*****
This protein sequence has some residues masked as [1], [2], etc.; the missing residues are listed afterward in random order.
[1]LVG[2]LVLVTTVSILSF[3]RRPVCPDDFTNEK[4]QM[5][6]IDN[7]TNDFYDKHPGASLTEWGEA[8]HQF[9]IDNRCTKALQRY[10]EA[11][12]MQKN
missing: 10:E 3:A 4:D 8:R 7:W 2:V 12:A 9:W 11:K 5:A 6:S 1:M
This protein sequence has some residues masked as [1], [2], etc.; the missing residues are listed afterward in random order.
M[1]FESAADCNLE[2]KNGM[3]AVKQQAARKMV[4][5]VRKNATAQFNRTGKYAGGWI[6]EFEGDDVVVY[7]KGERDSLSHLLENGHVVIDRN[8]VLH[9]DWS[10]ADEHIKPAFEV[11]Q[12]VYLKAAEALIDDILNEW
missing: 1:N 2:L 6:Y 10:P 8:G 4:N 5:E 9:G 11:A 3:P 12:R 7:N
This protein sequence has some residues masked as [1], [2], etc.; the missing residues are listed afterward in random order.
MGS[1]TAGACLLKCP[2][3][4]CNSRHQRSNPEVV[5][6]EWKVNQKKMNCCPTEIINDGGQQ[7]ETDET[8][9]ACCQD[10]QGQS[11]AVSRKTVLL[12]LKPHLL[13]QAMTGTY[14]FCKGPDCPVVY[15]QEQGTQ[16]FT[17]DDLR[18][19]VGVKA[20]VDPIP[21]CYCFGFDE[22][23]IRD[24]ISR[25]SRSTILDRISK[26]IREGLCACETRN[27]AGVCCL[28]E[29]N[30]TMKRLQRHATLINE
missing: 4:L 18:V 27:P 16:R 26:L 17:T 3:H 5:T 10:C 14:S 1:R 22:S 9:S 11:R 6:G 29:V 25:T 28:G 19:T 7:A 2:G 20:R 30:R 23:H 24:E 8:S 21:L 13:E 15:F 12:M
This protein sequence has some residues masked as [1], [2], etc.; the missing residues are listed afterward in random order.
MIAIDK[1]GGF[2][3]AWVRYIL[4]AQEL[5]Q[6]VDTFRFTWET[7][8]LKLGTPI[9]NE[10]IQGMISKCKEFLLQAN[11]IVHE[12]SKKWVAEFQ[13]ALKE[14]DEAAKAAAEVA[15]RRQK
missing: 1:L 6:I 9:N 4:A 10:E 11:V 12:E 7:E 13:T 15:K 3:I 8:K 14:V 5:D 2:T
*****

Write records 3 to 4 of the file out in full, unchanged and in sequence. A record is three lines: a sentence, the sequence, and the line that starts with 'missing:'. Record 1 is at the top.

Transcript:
This protein sequence has some residues masked as [1], [2], etc.; the missing residues are listed afterward in random order.
MGS[1]TAGACLLKCP[2][3][4]CNSRHQRSNPEVV[5][6]EWKVNQKKMNCCPTEIINDGGQQ[7]ETDET[8][9]ACCQD[10]QGQS[11]AVSRKTVLL[12]LKPHLL[13]QAMTGTY[14]FCKGPDCPVVY[15]QEQGTQ[16]FT[17]DDLR[18][19]VGVKA[20]VDPIP[21]CYCFGFDE[22][23]IRD[24]ISR[25]SRSTILDRISK[26]IREGLCACETRN[27]AGVCCL[28]E[29]N[30]TMKRLQRHATLINE
missing: 4:L 18:V 27:P 16:R 26:L 17:T 3:H 5:T 10:C 14:S 1:R 22:S 9:S 11:R 6:G 29:V 25:T 28:G 19:T 7:A 2:G 20:R 30:R 23:H 24:E 8:S 21:L 13:E 15:F 12:M
This protein sequence has some residues masked as [1], [2], etc.; the missing residues are listed afterward in random order.
MIAIDK[1]GGF[2][3]AWVRYIL[4]AQEL[5]Q[6]VDTFRFTWET[7][8]LKLGTPI[9]NE[10]IQGMISKCKEFLLQAN[11]IVHE[12]SKKWVAEFQ[13]ALKE[14]DEAAKAAAEVA[15]RRQK
missing: 1:L 6:I 9:N 4:A 10:E 11:V 12:E 7:E 13:T 15:K 3:I 8:K 14:V 5:D 2:T